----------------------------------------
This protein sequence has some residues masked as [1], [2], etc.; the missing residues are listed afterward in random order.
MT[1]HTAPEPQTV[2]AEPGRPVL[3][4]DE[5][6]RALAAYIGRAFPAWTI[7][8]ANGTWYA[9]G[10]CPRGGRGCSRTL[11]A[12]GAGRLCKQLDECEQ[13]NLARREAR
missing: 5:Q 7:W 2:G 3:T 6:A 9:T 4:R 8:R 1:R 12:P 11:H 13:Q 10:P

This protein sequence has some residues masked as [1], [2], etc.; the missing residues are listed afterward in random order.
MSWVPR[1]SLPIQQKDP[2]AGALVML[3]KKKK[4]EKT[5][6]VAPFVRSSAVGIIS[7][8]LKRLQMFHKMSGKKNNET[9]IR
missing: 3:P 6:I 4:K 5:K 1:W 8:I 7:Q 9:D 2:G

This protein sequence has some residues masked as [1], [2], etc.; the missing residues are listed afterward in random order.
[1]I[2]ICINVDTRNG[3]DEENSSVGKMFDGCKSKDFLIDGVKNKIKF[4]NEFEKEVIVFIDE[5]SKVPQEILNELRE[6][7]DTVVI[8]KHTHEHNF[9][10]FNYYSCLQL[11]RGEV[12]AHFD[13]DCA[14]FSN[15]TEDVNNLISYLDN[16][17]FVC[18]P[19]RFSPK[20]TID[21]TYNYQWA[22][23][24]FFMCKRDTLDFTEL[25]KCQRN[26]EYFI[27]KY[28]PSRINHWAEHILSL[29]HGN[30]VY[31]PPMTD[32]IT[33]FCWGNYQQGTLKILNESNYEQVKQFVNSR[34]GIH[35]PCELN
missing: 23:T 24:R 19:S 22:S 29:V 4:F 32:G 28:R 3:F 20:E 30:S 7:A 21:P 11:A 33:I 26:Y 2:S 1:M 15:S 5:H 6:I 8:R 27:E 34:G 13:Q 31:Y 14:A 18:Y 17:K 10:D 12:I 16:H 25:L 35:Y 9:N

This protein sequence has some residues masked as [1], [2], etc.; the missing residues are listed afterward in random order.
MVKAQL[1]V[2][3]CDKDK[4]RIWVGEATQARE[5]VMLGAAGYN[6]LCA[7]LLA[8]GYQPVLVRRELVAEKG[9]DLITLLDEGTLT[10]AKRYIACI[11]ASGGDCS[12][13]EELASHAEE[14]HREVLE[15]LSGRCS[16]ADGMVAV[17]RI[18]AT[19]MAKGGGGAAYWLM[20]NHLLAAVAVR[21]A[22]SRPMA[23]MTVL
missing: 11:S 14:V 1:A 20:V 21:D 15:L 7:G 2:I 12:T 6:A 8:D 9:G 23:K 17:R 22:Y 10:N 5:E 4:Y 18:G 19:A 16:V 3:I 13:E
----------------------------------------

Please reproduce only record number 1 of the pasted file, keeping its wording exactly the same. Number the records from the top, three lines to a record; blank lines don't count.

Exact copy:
This protein sequence has some residues masked as [1], [2], etc.; the missing residues are listed afterward in random order.
MT[1]HTAPEPQTV[2]AEPGRPVL[3][4]DE[5][6]RALAAYIGRAFPAWTI[7][8]ANGTWYA[9]G[10]CPRGGRGCSRTL[11]A[12]GAGRLCKQLDECEQ[13]NLARREAR
missing: 5:Q 7:W 2:G 3:T 6:A 9:T 4:R 8:R 1:R 12:P 11:H 13:Q 10:P